Very few of us actually get over to Europe. However, recently, someone was over there and had several internal seminars. That person is scheduled to come back sometime next year. I would suggest going. In the mean time, maybe ask Janet Rosen about her post where she described pushing on someone and not getting anywhere.
There is no resistance. Reference Janet's recent post about pushing. Then Ellis's post about Terry Dobson pushing experience with Ueshiba. Then other's. If you push and push and then suddenly let go, Ueshiba would just stand there looking at you. He didn't push back or resist to try to neutralize the push. It is a hallmark of internal skills. No leaning in, no resistance.
Many people equate internal skills with techniques. They are not the same. What you describe above is in reference to actual skills in certain martial arts. Learning those skills is separate from learning internal skills. Internal skills rewires the body to work differently and then you learn a martial art.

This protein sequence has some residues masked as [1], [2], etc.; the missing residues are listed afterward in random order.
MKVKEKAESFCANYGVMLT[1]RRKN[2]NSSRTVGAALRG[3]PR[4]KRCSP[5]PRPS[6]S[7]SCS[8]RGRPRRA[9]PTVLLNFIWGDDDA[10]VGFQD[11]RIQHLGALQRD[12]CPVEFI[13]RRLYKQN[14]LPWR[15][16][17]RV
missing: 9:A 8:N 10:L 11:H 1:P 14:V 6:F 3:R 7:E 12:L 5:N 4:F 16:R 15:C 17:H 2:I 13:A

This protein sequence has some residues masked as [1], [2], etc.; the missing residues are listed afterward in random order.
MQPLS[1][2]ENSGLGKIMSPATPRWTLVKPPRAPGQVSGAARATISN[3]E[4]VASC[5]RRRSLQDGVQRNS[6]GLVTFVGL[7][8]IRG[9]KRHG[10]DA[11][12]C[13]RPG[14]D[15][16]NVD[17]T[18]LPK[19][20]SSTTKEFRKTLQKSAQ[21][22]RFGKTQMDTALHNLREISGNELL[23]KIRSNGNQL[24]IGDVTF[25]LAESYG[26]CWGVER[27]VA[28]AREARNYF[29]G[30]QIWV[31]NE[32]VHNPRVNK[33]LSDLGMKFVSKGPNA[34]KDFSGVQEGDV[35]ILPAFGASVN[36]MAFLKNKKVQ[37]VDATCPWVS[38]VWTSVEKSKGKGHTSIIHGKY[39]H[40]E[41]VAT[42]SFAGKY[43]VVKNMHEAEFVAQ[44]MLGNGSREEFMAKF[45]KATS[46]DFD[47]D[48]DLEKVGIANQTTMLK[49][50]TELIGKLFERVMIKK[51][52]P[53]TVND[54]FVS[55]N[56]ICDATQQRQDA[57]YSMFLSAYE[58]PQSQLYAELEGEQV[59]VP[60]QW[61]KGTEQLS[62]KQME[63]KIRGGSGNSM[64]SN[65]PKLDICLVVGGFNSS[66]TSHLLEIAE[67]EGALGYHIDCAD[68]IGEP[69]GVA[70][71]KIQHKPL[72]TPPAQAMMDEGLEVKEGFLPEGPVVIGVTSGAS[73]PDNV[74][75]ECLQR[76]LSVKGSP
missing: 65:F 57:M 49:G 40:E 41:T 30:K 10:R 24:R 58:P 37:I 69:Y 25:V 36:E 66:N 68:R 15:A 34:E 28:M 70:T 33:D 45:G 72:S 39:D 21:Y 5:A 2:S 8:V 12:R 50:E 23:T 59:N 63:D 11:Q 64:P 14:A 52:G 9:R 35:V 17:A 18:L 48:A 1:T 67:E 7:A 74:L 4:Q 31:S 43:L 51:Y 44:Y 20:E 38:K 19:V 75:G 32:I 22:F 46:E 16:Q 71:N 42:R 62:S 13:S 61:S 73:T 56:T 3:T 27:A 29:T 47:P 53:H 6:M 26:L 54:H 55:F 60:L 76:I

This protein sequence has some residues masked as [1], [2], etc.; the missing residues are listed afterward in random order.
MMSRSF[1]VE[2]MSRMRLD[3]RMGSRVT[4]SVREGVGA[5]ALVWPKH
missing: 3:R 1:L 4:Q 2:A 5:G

Not the same at all.
Thanks for you comment Mark, much appreciated.
I can relate to proper posture/stance and direct applied forces to the ground in hanmi or squared stance. And indeed not lose balance when that force is suddenly removed. I objected against shoulder width stance (feet on same line, not one in front of other) and then still be able to do that without losing posture
Off course these are exercises, not martial skills. I have stated in a reply above that your body remember (muscle memory). How would your body know what to do when you keep changing the use of your body?
The comparision with boken work you do not agree on? That too is merely exercise and has no martial value...it is an exercise to maintain posture, strike correctly, relax.